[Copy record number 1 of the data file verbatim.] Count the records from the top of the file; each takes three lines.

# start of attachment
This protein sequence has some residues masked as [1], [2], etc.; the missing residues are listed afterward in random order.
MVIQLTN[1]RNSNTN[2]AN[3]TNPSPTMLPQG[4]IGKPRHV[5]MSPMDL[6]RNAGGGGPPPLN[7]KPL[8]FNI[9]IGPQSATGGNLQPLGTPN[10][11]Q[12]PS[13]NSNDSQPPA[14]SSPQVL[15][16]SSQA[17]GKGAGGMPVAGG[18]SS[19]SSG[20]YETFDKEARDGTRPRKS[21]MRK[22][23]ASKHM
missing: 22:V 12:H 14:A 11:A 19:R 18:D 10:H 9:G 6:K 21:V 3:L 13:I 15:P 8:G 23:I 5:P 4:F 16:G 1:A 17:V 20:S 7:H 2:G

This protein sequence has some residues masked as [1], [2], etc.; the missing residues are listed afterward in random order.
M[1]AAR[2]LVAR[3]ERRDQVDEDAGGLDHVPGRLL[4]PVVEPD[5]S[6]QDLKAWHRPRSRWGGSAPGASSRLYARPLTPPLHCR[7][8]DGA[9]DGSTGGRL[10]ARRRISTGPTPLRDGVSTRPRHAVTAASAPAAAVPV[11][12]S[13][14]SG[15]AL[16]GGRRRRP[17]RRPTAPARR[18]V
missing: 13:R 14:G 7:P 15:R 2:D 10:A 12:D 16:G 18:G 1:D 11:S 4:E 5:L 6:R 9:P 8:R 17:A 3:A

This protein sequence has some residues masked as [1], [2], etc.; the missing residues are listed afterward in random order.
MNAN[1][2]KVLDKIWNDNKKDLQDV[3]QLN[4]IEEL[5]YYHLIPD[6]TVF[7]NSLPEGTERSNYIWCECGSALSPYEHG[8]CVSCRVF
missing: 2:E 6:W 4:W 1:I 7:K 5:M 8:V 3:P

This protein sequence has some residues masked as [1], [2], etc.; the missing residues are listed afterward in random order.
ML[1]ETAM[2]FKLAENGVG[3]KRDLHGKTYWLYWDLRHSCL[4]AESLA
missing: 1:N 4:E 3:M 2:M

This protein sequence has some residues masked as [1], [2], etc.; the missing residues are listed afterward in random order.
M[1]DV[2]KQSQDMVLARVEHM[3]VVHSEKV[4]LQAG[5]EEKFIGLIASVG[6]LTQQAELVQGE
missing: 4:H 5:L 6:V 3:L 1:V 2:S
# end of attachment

This protein sequence has some residues masked as [1], [2], etc.; the missing residues are listed afterward in random order.
MVIQLTN[1]RNSNTN[2]AN[3]TNPSPTMLPQG[4]IGKPRHV[5]MSPMDL[6]RNAGGGGPPPLN[7]KPL[8]FNI[9]IGPQSATGGNLQPLGTPN[10][11]Q[12]PS[13]NSNDSQPPA[14]SSPQVL[15][16]SSQA[17]GKGAGGMPVAGG[18]SS[19]SSG[20]YETFDKEARDGTRPRKS[21]MRK[22][23]ASKHM
missing: 22:V 12:H 14:A 11:A 19:R 18:D 10:H 9:G 6:K 21:V 3:L 13:I 15:P 8:G 23:I 5:P 4:F 16:G 1:A 17:V 20:S 7:H 2:G